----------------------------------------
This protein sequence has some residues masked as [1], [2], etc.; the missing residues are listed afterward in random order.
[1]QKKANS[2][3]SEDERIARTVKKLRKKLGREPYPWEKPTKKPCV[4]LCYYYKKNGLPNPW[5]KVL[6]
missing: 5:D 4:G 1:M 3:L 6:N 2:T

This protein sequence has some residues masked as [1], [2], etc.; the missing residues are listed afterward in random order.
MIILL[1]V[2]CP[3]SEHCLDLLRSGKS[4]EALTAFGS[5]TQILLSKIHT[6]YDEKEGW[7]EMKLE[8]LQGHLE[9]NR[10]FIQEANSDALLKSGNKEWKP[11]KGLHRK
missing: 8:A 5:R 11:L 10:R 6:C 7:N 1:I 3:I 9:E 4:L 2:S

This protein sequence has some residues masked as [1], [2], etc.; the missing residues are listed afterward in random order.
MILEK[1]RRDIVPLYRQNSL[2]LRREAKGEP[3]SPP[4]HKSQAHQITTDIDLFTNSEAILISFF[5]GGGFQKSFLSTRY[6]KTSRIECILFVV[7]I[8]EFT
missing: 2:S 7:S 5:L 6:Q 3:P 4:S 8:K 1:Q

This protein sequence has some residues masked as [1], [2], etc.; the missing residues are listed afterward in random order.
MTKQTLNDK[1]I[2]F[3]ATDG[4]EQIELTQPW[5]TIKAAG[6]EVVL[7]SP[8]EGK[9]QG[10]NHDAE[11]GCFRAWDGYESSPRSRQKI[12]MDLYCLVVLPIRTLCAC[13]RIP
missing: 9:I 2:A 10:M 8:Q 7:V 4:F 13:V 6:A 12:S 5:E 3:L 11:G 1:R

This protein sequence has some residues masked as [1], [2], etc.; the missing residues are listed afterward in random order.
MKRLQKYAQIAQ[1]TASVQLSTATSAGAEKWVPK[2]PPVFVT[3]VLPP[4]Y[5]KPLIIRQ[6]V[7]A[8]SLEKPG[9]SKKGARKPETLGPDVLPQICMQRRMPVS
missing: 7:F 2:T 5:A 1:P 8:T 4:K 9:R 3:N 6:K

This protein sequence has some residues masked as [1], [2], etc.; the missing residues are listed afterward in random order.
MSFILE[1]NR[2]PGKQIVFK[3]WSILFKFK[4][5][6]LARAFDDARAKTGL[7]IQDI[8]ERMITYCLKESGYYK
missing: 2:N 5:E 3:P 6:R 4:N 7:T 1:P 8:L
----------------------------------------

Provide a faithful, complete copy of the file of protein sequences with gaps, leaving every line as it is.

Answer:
This protein sequence has some residues masked as [1], [2], etc.; the missing residues are listed afterward in random order.
[1]QKKANS[2][3]SEDERIARTVKKLRKKLGREPYPWEKPTKKPCV[4]LCYYYKKNGLPNPW[5]KVL[6]
missing: 5:D 4:G 1:M 3:L 6:N 2:T

This protein sequence has some residues masked as [1], [2], etc.; the missing residues are listed afterward in random order.
MIILL[1]V[2]CP[3]SEHCLDLLRSGKS[4]EALTAFGS[5]TQILLSKIHT[6]YDEKEGW[7]EMKLE[8]LQGHLE[9]NR[10]FIQEANSDALLKSGNKEWKP[11]KGLHRK
missing: 8:A 5:R 11:L 10:R 6:C 7:N 1:I 3:I 9:E 4:L 2:S

This protein sequence has some residues masked as [1], [2], etc.; the missing residues are listed afterward in random order.
MILEK[1]RRDIVPLYRQNSL[2]LRREAKGEP[3]SPP[4]HKSQAHQITTDIDLFTNSEAILISFF[5]GGGFQKSFLSTRY[6]KTSRIECILFVV[7]I[8]EFT
missing: 2:S 7:S 5:L 6:Q 3:P 4:S 8:K 1:Q

This protein sequence has some residues masked as [1], [2], etc.; the missing residues are listed afterward in random order.
MTKQTLNDK[1]I[2]F[3]ATDG[4]EQIELTQPW[5]TIKAAG[6]EVVL[7]SP[8]EGK[9]QG[10]NHDAE[11]GCFRAWDGYESSPRSRQKI[12]MDLYCLVVLPIRTLCAC[13]RIP
missing: 9:I 2:A 10:M 8:Q 7:V 4:F 13:V 6:A 12:S 5:E 3:L 11:G 1:R

This protein sequence has some residues masked as [1], [2], etc.; the missing residues are listed afterward in random order.
MKRLQKYAQIAQ[1]TASVQLSTATSAGAEKWVPK[2]PPVFVT[3]VLPP[4]Y[5]KPLIIRQ[6]V[7]A[8]SLEKPG[9]SKKGARKPETLGPDVLPQICMQRRMPVS
missing: 7:F 2:T 5:A 1:P 8:T 4:K 9:R 3:N 6:K

This protein sequence has some residues masked as [1], [2], etc.; the missing residues are listed afterward in random order.
MSFILE[1]NR[2]PGKQIVFK[3]WSILFKFK[4][5][6]LARAFDDARAKTGL[7]IQDI[8]ERMITYCLKESGYYK
missing: 2:N 5:E 3:P 6:R 4:N 7:T 1:P 8:L